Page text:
For family historians, the names of the electors will naturally be the focus of interest, although the electors themselves are not the only people named.  For example, William Wing of Bloomsbury in London had a vote in 1851 for his house in Braintree on ‘corner of square, Miss Wing, tenant’.  She, of course, had no vote at all – but the naming of such voteless tenants increases the registers’ value to historians.  Miss Wing is known from the 1851 census as Sarah Wing, a silversmith and watchmaker living and working in Great Square, and census users might well have wondered about a possible connection with William Wing, born in Braintree but working as a watchmaker in New Bond Street in London.  Despite the gap between New Bond Street and Braintree, the electoral register evidence makes their connection almost certain, and suggests something of Sarah and William’s family arrangements.  Linking the electoral registers to other sources makes the whole data set much more powerful.

 

How did elections take place in this period?

The process of electing MPs in the 1830s-1860s was quite different to today. There were two different kinds of constituencies – counties and boroughs. The theory was that county MPs would represent landholding interests, and borough MPs the interests of the mercantile and trading classes. Before 1832 Essex sent 8 MPs to Parliament – 2 from the county seat of Chelmsford, and 2 each from the ancient boroughs of Colchester, Maldon and Harwich.

Before 1832 there was enormous variety in the size of constituencies and in voting qualifications. Polling could last up to 40 days, and there was no secret ballot. The whole system was liable to corruption and domination by local elites.

The 1832 Reform Act went some way towards resolving some of these issues. Most rotten boroughs (boroughs with tiny electorates controlled by a wealthy patron) were abolished, and seats were redistributed to growing industrial towns. Polling was limited to two days, and the qualifications for the franchise were standardised.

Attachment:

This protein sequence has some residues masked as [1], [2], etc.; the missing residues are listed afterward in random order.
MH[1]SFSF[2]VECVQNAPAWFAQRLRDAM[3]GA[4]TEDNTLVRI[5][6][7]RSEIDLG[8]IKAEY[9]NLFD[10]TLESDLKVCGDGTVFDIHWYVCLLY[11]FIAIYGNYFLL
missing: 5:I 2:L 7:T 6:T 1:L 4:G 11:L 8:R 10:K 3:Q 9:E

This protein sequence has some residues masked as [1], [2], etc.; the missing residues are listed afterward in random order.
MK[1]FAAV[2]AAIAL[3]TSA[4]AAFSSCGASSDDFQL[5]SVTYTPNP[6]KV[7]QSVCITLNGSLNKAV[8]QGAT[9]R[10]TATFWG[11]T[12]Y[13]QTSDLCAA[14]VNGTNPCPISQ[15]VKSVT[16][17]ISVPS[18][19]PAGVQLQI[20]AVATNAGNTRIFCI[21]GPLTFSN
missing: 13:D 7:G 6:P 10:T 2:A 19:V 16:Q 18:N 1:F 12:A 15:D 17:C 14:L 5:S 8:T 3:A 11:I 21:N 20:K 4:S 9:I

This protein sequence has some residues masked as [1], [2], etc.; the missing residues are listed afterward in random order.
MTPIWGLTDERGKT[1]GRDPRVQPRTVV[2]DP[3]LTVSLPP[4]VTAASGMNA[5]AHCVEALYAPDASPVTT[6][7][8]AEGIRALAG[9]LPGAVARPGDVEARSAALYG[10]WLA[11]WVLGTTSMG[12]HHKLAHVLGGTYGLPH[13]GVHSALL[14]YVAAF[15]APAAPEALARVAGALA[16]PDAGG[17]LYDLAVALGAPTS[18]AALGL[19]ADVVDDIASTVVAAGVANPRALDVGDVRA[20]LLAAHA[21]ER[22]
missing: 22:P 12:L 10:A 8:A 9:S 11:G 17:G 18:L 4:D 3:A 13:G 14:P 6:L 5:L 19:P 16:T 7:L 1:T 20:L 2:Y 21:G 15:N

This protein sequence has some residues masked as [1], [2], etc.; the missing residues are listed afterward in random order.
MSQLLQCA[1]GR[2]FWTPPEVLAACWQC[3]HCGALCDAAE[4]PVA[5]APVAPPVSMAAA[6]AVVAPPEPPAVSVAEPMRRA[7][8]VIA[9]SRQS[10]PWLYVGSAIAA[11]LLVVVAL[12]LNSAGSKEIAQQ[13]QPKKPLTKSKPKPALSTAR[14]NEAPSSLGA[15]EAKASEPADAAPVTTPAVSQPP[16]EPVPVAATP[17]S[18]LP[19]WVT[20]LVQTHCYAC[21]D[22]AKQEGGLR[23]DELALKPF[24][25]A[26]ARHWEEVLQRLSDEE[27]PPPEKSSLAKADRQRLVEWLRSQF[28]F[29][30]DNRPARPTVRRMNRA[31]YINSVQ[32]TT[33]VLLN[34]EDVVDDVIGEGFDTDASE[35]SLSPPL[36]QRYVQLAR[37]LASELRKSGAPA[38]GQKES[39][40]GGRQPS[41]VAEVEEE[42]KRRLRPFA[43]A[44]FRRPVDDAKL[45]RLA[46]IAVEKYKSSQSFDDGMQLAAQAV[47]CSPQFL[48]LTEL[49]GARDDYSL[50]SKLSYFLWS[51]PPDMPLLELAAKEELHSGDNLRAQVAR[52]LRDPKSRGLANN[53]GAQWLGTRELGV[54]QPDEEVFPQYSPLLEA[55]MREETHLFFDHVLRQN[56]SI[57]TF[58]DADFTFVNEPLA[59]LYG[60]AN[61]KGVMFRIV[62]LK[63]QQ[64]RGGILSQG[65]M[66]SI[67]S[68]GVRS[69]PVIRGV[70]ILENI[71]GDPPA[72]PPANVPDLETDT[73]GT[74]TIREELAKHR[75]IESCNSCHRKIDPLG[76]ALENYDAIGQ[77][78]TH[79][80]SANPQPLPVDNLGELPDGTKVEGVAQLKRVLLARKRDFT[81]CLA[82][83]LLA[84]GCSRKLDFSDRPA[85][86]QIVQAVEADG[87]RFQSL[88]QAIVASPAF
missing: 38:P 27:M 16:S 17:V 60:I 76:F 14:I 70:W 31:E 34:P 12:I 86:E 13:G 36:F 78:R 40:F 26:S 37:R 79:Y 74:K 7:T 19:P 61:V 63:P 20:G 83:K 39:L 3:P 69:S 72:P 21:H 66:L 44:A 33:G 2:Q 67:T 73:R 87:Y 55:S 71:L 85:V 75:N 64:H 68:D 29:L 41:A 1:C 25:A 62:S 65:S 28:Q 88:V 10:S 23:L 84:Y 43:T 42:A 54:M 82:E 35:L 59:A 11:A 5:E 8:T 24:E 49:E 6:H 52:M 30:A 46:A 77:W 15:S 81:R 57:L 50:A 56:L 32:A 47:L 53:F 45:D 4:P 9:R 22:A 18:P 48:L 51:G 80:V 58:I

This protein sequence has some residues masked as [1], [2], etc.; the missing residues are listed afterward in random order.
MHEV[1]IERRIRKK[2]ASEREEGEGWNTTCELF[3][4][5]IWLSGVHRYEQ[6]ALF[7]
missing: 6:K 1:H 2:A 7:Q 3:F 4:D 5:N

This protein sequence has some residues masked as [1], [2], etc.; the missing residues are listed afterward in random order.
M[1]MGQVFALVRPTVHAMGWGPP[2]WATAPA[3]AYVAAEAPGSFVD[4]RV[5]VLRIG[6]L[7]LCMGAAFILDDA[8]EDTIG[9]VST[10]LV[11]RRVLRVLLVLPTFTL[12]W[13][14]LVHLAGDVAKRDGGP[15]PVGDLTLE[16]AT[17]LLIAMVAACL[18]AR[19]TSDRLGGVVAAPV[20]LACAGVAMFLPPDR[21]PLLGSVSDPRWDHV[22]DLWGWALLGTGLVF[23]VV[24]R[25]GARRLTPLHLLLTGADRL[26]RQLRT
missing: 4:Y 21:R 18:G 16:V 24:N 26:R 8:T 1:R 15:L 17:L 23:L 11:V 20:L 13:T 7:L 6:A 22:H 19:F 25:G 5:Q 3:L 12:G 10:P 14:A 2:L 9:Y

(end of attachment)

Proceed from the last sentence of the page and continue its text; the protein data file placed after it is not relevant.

Essex gained two more MPs as part of the changes as the county constituency was split into two divisions, north and south, each returning two MPs, in addition to the two each still returned from the three ancient boroughs.

Flyer by John Gurdon Rebow of Wivenhoe Park, who stood as an independent candidate for North Essex in the 1847 general election. The policies he outlines here include the protection of agriculture, and of the Church of England and individual liberty. He was not successful on this occasion, but was MP for Colchester between 1857 and 1859, and again from 1865 until his death in 1870. (T/P 68/38/9)

Flyer by John Gurdon Rebow of Wivenhoe Park, who stood as an independent candidate for North Essex in the 1847 general election. The policies he outlines here include the protection of agriculture, and of the Church of England and individual liberty. He was not successful on this occasion, but was MP for Colchester between 1857 and 1859, and again from 1865 until his death in 1870. (T/P 68/38/9)

Looking to the future…

Further reforms were, of course, to come, and successive electoral registers include more and more people, until finally all men and women over 21 were granted the vote in 1928. We will continue to post updates on the blog as the electoral register project progresses, and we hope you enjoy exploring the new images.

Document of the Month, November 2016: Introduction of Daylight Saving Time, May 1916

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As the clocks go back again for the winter, November’s Document of the Month looks at the introduction of Daylight Saving Time in the UK in 1916, when the clocks went forward by one hour at 2 am on 21 May.  This flyer produced by the Borough of Colchester was issued to alert the public to the need to change their clocks and watches before they went to bed on Saturday 20 May.  The clocks went back again on 1 October 1916.

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The idea was suggested by William Willetts, a builder who proposed a change of 80 minutes, changing by 20 minutes each week in April and reversing the change each week in September.  Willetts died in 1915, before Daylight Saving Time was introduced.

There has been much discussion about the merits of going back to Greenwich Mean Time (GMT) for the winter.  Experiments in the late 1960s on staying on British Summer Time (BST) over the winter did result in an apparent decrease in road accident casualties but as this coincided with the introduction of legislation to limit drinking and driving, the effects were deemed difficult to isolate.